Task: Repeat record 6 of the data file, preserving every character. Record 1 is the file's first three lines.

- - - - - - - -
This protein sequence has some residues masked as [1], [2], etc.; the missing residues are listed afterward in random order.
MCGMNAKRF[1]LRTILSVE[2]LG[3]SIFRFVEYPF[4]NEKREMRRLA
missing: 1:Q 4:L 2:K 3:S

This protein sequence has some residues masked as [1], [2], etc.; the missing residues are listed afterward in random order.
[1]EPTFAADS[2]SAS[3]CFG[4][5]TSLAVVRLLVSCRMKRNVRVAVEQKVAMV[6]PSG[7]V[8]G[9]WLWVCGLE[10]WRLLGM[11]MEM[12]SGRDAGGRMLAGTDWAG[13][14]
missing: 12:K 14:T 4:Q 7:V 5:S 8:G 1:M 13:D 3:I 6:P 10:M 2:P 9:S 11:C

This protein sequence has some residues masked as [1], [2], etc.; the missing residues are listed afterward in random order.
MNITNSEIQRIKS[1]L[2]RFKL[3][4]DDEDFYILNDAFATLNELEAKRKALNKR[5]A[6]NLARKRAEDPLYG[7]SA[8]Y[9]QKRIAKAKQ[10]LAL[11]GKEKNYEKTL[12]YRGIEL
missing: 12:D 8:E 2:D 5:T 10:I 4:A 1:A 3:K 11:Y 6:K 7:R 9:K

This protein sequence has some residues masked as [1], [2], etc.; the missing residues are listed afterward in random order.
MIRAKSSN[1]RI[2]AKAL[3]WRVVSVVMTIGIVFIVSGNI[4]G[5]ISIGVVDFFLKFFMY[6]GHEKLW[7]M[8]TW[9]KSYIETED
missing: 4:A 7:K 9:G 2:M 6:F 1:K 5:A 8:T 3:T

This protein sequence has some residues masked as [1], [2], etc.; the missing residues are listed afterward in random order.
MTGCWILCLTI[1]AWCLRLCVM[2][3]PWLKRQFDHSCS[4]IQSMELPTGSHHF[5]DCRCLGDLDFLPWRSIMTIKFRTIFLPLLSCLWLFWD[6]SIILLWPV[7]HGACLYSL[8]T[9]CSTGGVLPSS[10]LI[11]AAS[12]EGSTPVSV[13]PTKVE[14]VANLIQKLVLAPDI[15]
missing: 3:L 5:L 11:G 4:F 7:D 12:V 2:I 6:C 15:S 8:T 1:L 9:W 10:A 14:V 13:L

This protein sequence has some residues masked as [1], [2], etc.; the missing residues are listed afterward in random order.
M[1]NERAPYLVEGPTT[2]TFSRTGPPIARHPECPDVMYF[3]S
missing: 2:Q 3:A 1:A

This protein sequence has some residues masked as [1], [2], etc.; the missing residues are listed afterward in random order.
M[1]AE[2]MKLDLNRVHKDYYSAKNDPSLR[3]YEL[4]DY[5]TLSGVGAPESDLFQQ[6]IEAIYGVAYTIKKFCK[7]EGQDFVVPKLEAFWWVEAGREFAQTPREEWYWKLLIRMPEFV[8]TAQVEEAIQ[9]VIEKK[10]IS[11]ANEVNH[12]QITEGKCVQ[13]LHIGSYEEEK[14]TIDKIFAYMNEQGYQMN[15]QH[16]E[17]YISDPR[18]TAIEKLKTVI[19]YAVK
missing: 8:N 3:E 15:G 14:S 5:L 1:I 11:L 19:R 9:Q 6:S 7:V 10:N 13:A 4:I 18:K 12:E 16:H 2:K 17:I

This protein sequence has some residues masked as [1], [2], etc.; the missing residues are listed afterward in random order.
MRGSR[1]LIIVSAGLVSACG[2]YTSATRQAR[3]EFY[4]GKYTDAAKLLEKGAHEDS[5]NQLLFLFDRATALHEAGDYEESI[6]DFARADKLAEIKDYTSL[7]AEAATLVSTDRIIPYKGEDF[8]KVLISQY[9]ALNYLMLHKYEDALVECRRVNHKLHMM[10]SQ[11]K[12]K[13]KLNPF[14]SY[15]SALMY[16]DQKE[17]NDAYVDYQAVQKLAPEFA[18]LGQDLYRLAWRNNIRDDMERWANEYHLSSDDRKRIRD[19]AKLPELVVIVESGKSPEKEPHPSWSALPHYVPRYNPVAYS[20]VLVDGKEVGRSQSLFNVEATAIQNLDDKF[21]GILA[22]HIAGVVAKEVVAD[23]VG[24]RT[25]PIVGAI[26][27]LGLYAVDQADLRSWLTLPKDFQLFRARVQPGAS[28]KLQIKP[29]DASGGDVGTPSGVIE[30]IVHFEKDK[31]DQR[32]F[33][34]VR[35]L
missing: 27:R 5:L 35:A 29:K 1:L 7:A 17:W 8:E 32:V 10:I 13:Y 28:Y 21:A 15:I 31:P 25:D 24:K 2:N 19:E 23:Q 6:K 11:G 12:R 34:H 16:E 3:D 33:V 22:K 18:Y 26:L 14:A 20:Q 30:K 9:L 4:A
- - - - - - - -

This protein sequence has some residues masked as [1], [2], etc.; the missing residues are listed afterward in random order.
M[1]NERAPYLVEGPTT[2]TFSRTGPPIARHPECPDVMYF[3]S
missing: 2:Q 3:A 1:A